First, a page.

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P R Reddall talks about the value of poetry in the struggle of our folk.

The Hávamál, or ‘Sayings of the High One’, is well known by Odinists and scholars of Northern European myth especially for the section where Odin sacrifices himself to himself, hanging in the windy tree for nine nights, fasted and spear-wounded. Thus he gains wisdom and insight after drinking the mead of poetry.

However, in our modern world, if a man were to proclaim himself to be a poet, or say that he writes poetry, or maybe is simply seen reading poetry, his male peers may well raise an eyebrow.

In the blue collar world of factory work, strong hands, gruff voices and motorcycles, a man of poetry will be viewed as effeminate. This is a generalisation of course, but it is true.

Yet this situation is a prime example of how our enemies have upturned and subverted something which forms a key part of who we are. Our foes thrive of the inversion of all things good and holy.

Our struggle is cyclical and Yugic; the revolution of the Age depends not so much on who can flex the biggest muscle but on whether our folk can awaken and drive the cycle of change.

Long before history was written down, it existed as myth. And the form the myth took was poetry. We must understand that the word ‘myth’ does not mean ‘lie’. Myth is a primal truth, spoken poetically and often utilising allegory.

The Poetic Edda is an obvious source for understanding our history, but previous to it being scribed onto vellum, the stories therein would have been spread by word of mouth poetically by bards and musicians, or simply retold by the flickering light of a fire during the long, cold northern nights by family members and travelling hunters or traders.

The pre-historical aspects of northern European life are open to debate and speculation; however, it is the metaphysical aspect of poetry itself which this article attempts to explain.

Consider that we are in a spiritual war. The enemies which operate against us cannot be simply smashed with physical force (although individual physicality must not be overlooked). Our struggle is cyclical and Yugic; the revolution of the Age depends not so much on who can flex the biggest muscle but on whether our folk can awaken and drive the cycle of change.

This idea of Yugic cycles can be difficult to comprehend. Evola described it well with his ‘Ride the Tiger’ analogy, but even that can be misunderstood. Sitting and waiting for a new era is not the way it works. The movement of the Age is inextricably linked to the awakening process. As our folk awaken, so the Age cycles onwards and upwards until the dawning of Satya Yuga.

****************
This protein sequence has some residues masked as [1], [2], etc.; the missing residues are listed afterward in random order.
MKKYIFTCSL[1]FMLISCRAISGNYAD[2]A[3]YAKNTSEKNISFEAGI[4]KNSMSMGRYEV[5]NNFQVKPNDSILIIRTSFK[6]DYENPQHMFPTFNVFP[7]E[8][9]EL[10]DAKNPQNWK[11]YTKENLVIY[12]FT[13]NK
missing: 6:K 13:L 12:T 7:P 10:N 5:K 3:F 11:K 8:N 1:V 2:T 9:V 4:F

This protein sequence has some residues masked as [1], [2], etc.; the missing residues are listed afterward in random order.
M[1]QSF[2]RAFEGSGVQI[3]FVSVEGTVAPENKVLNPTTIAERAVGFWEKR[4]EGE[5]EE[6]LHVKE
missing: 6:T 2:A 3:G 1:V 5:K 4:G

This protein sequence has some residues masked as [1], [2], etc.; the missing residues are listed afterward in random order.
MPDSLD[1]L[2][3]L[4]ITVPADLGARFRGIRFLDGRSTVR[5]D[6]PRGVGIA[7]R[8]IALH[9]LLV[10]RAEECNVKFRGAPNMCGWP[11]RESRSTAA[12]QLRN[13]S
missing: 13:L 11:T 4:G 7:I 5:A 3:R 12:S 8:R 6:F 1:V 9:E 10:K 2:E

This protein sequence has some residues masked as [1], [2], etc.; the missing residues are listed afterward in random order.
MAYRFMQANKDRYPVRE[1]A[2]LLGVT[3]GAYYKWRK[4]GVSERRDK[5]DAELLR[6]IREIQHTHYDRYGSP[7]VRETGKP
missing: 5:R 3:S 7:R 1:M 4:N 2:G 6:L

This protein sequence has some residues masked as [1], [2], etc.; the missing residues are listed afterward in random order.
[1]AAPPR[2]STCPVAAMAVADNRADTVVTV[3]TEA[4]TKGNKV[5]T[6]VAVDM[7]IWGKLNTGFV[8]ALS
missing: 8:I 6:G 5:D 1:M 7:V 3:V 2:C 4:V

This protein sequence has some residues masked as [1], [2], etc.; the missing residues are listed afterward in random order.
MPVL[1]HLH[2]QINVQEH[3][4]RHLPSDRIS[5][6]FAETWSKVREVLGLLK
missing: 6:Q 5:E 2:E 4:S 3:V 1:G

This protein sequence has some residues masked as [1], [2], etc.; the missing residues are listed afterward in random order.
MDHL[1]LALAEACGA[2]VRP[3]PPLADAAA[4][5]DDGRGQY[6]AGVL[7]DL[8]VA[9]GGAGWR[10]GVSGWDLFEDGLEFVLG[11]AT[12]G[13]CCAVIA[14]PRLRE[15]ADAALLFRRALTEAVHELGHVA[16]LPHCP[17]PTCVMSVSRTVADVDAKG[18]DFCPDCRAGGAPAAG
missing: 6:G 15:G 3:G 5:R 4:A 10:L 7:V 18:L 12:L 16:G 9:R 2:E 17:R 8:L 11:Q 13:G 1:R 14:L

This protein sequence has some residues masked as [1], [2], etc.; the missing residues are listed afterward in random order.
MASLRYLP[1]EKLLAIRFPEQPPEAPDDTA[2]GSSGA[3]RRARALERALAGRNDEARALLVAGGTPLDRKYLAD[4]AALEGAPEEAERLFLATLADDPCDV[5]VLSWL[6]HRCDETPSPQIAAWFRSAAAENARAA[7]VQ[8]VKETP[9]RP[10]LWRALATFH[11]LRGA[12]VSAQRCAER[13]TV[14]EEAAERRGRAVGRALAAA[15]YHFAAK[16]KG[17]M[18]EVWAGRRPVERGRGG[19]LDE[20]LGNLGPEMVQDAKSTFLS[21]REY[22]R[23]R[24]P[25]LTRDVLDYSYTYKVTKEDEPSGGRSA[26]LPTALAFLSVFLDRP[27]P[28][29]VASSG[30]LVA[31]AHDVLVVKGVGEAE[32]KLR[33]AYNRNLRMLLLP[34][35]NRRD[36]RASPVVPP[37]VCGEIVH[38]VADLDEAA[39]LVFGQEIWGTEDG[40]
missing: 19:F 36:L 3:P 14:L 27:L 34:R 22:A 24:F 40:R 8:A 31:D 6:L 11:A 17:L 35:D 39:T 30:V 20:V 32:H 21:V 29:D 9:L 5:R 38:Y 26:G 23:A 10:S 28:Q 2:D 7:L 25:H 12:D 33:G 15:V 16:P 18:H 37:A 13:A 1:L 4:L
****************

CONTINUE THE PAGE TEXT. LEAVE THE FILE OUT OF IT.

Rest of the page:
So how does this correspond to poetry? Ask yourself this: what is superior, poetry or prose?

The answer would depend on individual perspective. Imagine a workshop manual written poetically. At best this would be amusing, at worst dangerous. How about a novel? Hemingway is considered one of literature’s greats, but his typewriter can almost be heard as one reads his machine-gun-like prose.

Now imagine a meeting of two men: a virtuoso violin player and an engineer. Both are human. Both are, for argument’s sake, white. Both come from the same class even. But how would they interact? Would they get along? How would they approach a problem? Might they be considered to be wired up differently in the brain?

Don Miguel Serrano once said, “My message is not wholly understood; only poets understand it.”

The engineer is akin to the scientist – mathematical, straightforward, logical. The poet is akin to the man of religion, the musician or even the quantum physicist – imaginative, artistic, idealistic, free-thinking, perhaps.

The fact is that in order for anything physical to progress, there has to be an element of the non-physical – a spark of unquantifiable creation which is poetic in nature.

Poetry is, therefore, the closest thing to creation in words.

The ultimate avatar is a king, a warrior and a priest.

As our folk fell into the inevitable dark abyss of the Wolf Age, all that was golden and beautiful became base and ugly. In the realm of healing vibration, poetic language became dull, monotone prose – the ultimate violation being words imprinted upon a page. The inky death of cosmic, creational frequency.

In Odinism, the metaphor used for poetry is mead. It is drunk at our ceremonies to symbolise such things as wisdom, awakening, runic magic and of course the Golden Age.

The engineer and the musician are different, as are the poet and the carpenter or, indeed, the scientist and the gothi (an Odinic priest). But we must recognise that in ancient times, there was no separation. The ultimate avatar is a king, a warrior and a priest. One step away from a god. All the aspects of science and religion, of muscle and art, of creation and beauty, of physicality and idealism in one fine example of a leader.

That leader shall come and the Golden Age shall be driven into being by the collective force of our awakening people.

Folk Awake – Avatar Arise!

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P R Reddall

P R Reddall grew up in the industrial midlands, but a love of the countryside saw him move to a small village in the west of England where he presently lives with his wife, three children and dog. Always pagan in his views, he came upon the faith of Odinism in his late teens. It appealed to his sense of natural order and offered a logical folkish lineage to gods and ancestors. He leads a small Odinist hearth, enjoys hikes in the mountains, lifting weights, riding his motorcycle and playing the guitar.

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